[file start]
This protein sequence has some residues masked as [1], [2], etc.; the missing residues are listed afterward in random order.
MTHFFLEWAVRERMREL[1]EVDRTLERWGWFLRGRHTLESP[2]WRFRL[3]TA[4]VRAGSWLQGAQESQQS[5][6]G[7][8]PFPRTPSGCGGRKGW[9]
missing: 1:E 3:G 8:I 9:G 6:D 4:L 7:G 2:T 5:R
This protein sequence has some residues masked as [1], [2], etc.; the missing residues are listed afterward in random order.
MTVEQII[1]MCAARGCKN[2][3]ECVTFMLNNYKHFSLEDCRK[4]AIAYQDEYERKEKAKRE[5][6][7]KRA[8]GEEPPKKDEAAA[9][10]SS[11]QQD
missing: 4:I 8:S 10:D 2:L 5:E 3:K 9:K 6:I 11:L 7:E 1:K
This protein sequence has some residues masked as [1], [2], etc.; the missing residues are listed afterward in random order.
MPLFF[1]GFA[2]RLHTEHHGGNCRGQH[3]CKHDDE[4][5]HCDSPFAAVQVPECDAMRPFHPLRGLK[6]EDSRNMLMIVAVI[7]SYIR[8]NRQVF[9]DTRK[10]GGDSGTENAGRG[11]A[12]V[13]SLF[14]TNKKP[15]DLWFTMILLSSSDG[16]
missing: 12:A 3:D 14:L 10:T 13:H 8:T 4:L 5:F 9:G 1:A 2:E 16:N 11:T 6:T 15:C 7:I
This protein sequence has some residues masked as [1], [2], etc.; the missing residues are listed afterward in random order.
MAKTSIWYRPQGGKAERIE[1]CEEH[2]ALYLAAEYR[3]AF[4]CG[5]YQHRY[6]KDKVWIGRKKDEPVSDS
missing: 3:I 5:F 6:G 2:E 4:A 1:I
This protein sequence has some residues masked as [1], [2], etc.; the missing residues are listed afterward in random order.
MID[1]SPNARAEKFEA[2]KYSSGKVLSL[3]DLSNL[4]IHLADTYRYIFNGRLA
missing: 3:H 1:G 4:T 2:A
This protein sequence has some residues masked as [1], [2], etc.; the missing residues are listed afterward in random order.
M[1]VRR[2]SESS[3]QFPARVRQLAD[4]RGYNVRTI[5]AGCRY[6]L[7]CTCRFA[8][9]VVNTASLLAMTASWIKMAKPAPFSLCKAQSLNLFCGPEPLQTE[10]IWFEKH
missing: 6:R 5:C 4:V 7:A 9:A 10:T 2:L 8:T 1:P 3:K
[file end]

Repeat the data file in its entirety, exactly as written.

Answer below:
This protein sequence has some residues masked as [1], [2], etc.; the missing residues are listed afterward in random order.
MTHFFLEWAVRERMREL[1]EVDRTLERWGWFLRGRHTLESP[2]WRFRL[3]TA[4]VRAGSWLQGAQESQQS[5][6]G[7][8]PFPRTPSGCGGRKGW[9]
missing: 1:E 3:G 8:I 9:G 6:D 4:L 7:G 2:T 5:R
This protein sequence has some residues masked as [1], [2], etc.; the missing residues are listed afterward in random order.
MTVEQII[1]MCAARGCKN[2][3]ECVTFMLNNYKHFSLEDCRK[4]AIAYQDEYERKEKAKRE[5][6][7]KRA[8]GEEPPKKDEAAA[9][10]SS[11]QQD
missing: 4:I 8:S 10:D 2:L 5:E 3:K 9:K 6:I 11:L 7:E 1:K
This protein sequence has some residues masked as [1], [2], etc.; the missing residues are listed afterward in random order.
MPLFF[1]GFA[2]RLHTEHHGGNCRGQH[3]CKHDDE[4][5]HCDSPFAAVQVPECDAMRPFHPLRGLK[6]EDSRNMLMIVAVI[7]SYIR[8]NRQVF[9]DTRK[10]GGDSGTENAGRG[11]A[12]V[13]SLF[14]TNKKP[15]DLWFTMILLSSSDG[16]
missing: 12:A 3:D 14:L 10:T 13:H 8:T 4:L 5:F 9:G 1:A 2:E 16:N 11:T 6:T 15:C 7:I
This protein sequence has some residues masked as [1], [2], etc.; the missing residues are listed afterward in random order.
MAKTSIWYRPQGGKAERIE[1]CEEH[2]ALYLAAEYR[3]AF[4]CG[5]YQHRY[6]KDKVWIGRKKDEPVSDS
missing: 3:I 5:F 6:G 2:E 4:A 1:I
This protein sequence has some residues masked as [1], [2], etc.; the missing residues are listed afterward in random order.
MID[1]SPNARAEKFEA[2]KYSSGKVLSL[3]DLSNL[4]IHLADTYRYIFNGRLA
missing: 3:H 1:G 4:T 2:A
This protein sequence has some residues masked as [1], [2], etc.; the missing residues are listed afterward in random order.
M[1]VRR[2]SESS[3]QFPARVRQLAD[4]RGYNVRTI[5]AGCRY[6]L[7]CTCRFA[8][9]VVNTASLLAMTASWIKMAKPAPFSLCKAQSLNLFCGPEPLQTE[10]IWFEKH
missing: 6:R 5:C 4:V 7:A 9:A 10:T 2:L 8:T 1:P 3:K